Graphpad Prism 5.0 was used for statistical analysis of the data, including calculation of means, standard errors of means, medians, interquartile intervals, P values, correlation, and linear regressions. The results were expressed as mean ± SEM for parametric variables (subject’s age) and analyzed by Student t test. Data with unpaired nonparametric variables (motility and sperm concentration) were expressed as median (interquartile range) and analyzed by Mann-Whitney test.
Sperm Motility Is Lower in SCI Subjects Compared with Control Subjects
The median (interquartile range) sperm concentration in the SCI group (93 [55–134] million/mL) was not statistically significant compared with the control group (98 [75–135] million/mL; P=.5294). In contrast, the median sperm motility in the SCI group was significantly lower than the control group (35% [23%–47%] vs. 61% [54%–71%]; P<.0001).
Inflammatory Cytokines IL-1β and IL-18 Are Elevated in Seminal Plasma of SCI Subjects
To determine the levels of inflammatory cytokines in seminal plasma, we measured IL-1β and IL-18 concentrations in SCI and control subjects with the use of ELISA. Seminal plasma concentrations of IL-1β and IL-18 were significantly higher in SCI versus control subjects (97.9 ± 21.5 vs. 14.9 ± 4.4 pg/mL [P<.001] and 2,129.0 ± 805.8 vs. 68.7 ± 20.5 pg/mL [P<.01], respectively; Supplemental Fig. 1, available online at www.fertstert.org).
Inflammasome Proteins Caspase-1 and ASC Are Elevated in Seminal Plasma of SCI Subjects
To establish whether inflammasome proteins were present in seminal plasma and whether men with SCI had altered levels of these proteins, we performed analysis of seminal plasma of SCI and control subjects. Caspase-1 concentrations were significantly elevated in the seminal plasma of SCI subjects (1,104.0 ± 204.6 pg/mL) compared with control subjects (183.8 ± 43.6 pg/mL; P<.0001; Fig. 1A). In addition, by using Western blot analysis, levels of the inflammasome adaptor protein ASC were also found to be significantly elevated in seminal plasma samples from SCI versus control subjects (Fig. 1B). The mean ± SEM relative intensity of ASC was 1.045 ± 0.159 in SCI subjects and 0.115 ± 0.033 in control subjects. The difference was statistically significant (P<.0001).
Caspase-1 Is Elevated in Sperm Fractions of SCI Subjects
The elevated ASC and/or caspase-1 levels in the seminal plasma of SCI subjects may arise from leukocytes that are often present in the semen of men with SCI. We therefore fractionated semen with the use of discontinuous-gradient separation to remove leukocytes from the semen. Cell extracts were prepared from sperm fractions and analyzed by Western blot analysis for levels of procaspase-1 and caspase-1. Increased levels of procaspase-1 (45 kD) were found in purified sperm fractions (F1) of SCI subjects (Fig. 2). After microscopic examination, leukocytes were not detected in 15 of 28 F1 fractions from SCI subjects and 27 of 28 F1 fractions from control subjects. The levels of procaspase-1 in these F1WBC− fractions are shown in Figure 2. The mean ± SEM relative intensity was 0.626 ± 0.201 in SCI subjects and 0.026 ± 0.005 in control subjects (P<.001; Fig. 2, bottom left). A similar elevation in procaspase-1 was present in mixed cell fractions (F2) of SCI subjects (mean relative intensity 0.746 ± 0.082) versus control subjects (0.216 ± 0.061; P<.0001; Fig. 2, bottom center). However, F2 fractions also contained increased levels of active caspase-1 (26 kD) in SCI subjects (mean relative intensity 0.530 ± 0.069) versus control subjects (0.132 ± 0.063; P<.0001; Fig. 2, bottom right).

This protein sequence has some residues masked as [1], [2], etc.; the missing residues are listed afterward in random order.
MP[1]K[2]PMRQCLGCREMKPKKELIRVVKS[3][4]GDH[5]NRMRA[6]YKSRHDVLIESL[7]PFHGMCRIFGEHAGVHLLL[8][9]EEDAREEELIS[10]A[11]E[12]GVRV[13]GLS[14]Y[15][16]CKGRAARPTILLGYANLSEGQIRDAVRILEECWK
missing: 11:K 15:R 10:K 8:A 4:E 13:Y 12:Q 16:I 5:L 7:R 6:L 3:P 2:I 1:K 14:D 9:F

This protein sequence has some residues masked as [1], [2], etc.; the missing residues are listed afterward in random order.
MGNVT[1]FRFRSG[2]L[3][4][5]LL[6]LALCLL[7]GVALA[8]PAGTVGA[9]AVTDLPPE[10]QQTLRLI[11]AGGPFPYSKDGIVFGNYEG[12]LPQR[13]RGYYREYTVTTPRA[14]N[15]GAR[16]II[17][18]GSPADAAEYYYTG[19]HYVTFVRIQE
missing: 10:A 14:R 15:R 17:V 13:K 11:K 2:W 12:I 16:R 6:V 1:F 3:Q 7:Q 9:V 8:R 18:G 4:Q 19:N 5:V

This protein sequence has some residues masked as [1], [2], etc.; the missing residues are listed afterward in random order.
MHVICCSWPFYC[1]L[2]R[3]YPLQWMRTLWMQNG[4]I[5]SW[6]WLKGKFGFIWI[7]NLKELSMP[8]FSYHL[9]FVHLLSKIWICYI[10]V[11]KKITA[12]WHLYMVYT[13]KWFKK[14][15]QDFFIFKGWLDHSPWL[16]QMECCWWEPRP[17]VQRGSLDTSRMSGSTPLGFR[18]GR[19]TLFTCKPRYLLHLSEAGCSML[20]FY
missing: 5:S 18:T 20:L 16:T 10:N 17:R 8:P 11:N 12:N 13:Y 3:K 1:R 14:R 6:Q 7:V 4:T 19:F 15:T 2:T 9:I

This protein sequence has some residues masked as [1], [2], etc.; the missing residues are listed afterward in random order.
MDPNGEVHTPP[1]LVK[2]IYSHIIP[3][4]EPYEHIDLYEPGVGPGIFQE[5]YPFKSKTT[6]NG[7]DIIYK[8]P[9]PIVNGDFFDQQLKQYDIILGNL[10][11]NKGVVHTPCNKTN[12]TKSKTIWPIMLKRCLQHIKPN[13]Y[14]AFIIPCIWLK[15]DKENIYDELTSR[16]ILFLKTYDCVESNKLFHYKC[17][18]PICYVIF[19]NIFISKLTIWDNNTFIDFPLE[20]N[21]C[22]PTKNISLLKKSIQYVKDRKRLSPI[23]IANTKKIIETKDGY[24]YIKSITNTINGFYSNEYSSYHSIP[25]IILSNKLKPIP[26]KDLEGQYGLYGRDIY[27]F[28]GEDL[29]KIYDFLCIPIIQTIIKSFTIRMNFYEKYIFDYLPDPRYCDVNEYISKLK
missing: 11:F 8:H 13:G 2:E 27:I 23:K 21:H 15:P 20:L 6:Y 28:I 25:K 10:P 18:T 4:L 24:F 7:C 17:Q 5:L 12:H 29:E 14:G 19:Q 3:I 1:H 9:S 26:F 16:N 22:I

ASC Is Expressed in Sperm Fractions
Next, we analyzed whether sperm also produced ASC after SCI. As shown in Figure 3, ASC levels were significantly elevated after SCI. The relative intensity of ASC was quantified (Fig. 3A). In the F1WBC− fraction, the mean ± SEM relative intensity of ASC for the SCI group was 0.256 ± 0.067 and 0.025 ± 0.007 for the control group (Fig. 3A). The intensity of ASC was lower in F1 fractions versus F2 fractions of the same subjects, indicating the contribution of leukocytes to ASC expression. In F2 fractions, the mean ± SEM for the SCI group was 0.755 ± 0.046 versus 0.199 ± 0.045 for the control group (P<.0001; Fig. 3B).
Localization of Inflammasome Proteins in Sperm Cells
To visualize inflammasome proteins in sperm cells, we performed immunohistochemistry followed by confocal microscopy. As shown in Figure 4, caspase-1 staining was present in the midpiece section of sperm cells. A different pattern of staining was observed for ASC than for caspase-1. ASC was found in more than one location in the sperm cell: the acrosome, the equatorial segment region, and the midpiece. ASC was positively identified in specimens from SCI subjects but not from control subjects. Thus, inflammasome proteins are present in sperm and are localized in discrete areas of the sperm cell.